WASHINGTON • President Donald Trump is shifting more authority over military operations to the Pentagon, according to White House officials, reversing what his aides and some generals say was a tendency by the Obama White House to micromanage issues better left to military commanders.
The change is at the heart of a re-engineering of the role of the National Security Council (NSC) under its new leader, Lieutenant-General H.R. McMaster, and reflects Mr Trump's belief that the NSC should focus less on military operations and tactics and more on strategic issues.
A guiding precept for the President and his team is that the balance of power in the world has shifted against US interests, and that Lt-Gen McMaster should focus on developing foreign and economic policy options in concert with the Pentagon, State Department and other agencies to respond to that challenge.
The new approach was evident this month when a Marine artillery battery and a team of Army Rangers - some 400 troops in all - arrived in northern Syria.
Defence Secretary Jim Mattis signed off on the deployments and notified the White House. But Lt-Gen McMaster neither convened a meeting at the White House to discuss whether to send the forces nor questioned the Pentagon about where, precisely, the troops would operate or what risks they might confront.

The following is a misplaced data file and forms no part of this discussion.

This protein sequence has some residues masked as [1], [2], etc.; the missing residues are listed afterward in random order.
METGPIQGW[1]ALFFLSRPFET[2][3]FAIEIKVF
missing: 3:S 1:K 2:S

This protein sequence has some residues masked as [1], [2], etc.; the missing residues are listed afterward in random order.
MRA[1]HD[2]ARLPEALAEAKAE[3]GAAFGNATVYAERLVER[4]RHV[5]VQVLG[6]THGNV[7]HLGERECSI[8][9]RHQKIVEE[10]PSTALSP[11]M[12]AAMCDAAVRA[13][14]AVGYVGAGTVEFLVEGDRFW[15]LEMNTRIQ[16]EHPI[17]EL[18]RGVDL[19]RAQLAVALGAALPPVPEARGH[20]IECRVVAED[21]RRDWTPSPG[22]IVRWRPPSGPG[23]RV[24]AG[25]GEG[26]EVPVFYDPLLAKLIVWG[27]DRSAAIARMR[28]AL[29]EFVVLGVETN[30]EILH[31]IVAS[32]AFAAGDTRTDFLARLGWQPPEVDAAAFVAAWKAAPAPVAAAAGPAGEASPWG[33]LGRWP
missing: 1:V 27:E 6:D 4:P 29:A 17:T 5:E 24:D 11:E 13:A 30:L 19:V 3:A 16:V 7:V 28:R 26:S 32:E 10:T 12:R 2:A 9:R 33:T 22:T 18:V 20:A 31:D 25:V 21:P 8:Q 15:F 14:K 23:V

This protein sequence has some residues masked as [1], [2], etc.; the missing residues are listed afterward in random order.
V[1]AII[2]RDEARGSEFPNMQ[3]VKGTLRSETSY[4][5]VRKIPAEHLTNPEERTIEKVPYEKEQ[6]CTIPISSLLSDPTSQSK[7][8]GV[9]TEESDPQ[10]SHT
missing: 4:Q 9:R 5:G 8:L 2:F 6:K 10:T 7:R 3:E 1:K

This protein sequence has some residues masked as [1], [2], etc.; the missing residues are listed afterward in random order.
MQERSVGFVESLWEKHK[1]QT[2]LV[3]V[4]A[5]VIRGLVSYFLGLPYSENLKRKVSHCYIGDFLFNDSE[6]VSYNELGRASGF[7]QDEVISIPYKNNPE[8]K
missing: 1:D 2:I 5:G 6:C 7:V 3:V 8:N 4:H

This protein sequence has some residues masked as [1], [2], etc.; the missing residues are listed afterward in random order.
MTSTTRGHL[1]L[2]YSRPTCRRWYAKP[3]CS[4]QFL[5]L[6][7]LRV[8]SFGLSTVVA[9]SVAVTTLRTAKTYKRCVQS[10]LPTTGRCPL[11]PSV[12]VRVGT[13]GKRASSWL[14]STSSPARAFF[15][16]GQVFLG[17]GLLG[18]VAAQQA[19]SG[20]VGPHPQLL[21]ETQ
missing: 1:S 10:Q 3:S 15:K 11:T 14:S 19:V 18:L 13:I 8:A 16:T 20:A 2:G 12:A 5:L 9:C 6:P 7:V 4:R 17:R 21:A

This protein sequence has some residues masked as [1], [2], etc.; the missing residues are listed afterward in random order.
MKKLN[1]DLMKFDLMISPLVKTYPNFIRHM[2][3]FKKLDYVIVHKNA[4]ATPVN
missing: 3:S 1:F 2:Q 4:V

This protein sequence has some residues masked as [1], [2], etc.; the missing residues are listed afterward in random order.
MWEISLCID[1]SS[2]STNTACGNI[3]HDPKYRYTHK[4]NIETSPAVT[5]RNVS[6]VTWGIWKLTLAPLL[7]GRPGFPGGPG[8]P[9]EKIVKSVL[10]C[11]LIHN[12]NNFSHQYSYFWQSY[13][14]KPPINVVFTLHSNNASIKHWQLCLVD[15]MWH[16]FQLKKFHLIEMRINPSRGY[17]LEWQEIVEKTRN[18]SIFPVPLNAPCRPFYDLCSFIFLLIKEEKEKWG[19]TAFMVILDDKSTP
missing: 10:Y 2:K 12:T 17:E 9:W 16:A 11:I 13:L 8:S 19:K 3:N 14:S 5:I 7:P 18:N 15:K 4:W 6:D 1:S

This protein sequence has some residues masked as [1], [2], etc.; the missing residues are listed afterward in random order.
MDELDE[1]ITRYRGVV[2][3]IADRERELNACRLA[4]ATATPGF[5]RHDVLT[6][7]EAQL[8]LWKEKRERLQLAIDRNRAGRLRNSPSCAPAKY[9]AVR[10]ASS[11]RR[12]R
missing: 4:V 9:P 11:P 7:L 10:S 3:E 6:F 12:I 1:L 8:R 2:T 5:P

Though the streamlined decision-making has been welcomed by many in the military, it could raise questions about whether Mr Trump is exercising sufficient oversight. He has already drawn criticism for being quick to approve the military's plans to carry out a raid in Yemen in January that led to the death of one commando and several civilians.
Mr Trump is expected to soon approve a Pentagon proposal to remove constraints on Special Operations air strikes and raids in parts of Somalia to target suspected militants with al-Shabab, an extremist group linked to Al-Qaeda. Critics say the change... bypasses rules seeking to prevent civilian deaths from drone attacks and commando operations.
But while it still expects the White House to be consulted, the Trump administration is prepared to give the Pentagon more leeway in deploying forces than the Obama administration, which feared being drawn into a quagmire, as well as suffered strains with the military that went back to 2009 deliberations over Afghanistan strategy.
The Trump administration is also embracing an Obama-era strategy from Yemen and Syria to Central Africa, to minimise the US military's footprint overseas, by relying on Special Operations forces to intensify its promised fight against the Islamic State in Iraq and Syria as well as other terrorist groups.
Mr Trump is expected to soon approve a Pentagon proposal to remove constraints on Special Operations air strikes and raids in parts of Somalia to target suspected militants with al-Shabab, an extremist group linked to Al-Qaeda.
Critics say the change - one of the few rejections of president Barack Obama's guidelines for elite forces - bypasses rules seeking to prevent civilian deaths from drone attacks and commando operations.
But in their two months in office, Trump officials have shown few other signs that they want to back away from Mr Obama's strategy to train, equip and otherwise support indigenous armies and security forces to fight their own wars, instead of having to deploy large US forces.
"Africans are at war; we're not," said Colonel Kelly Smith, a Green Beret commander who was a director of a counter-terrorism exercise in Chad this month, involving African and Western troops and trainers. "But we have a strategic interest in the success of partners."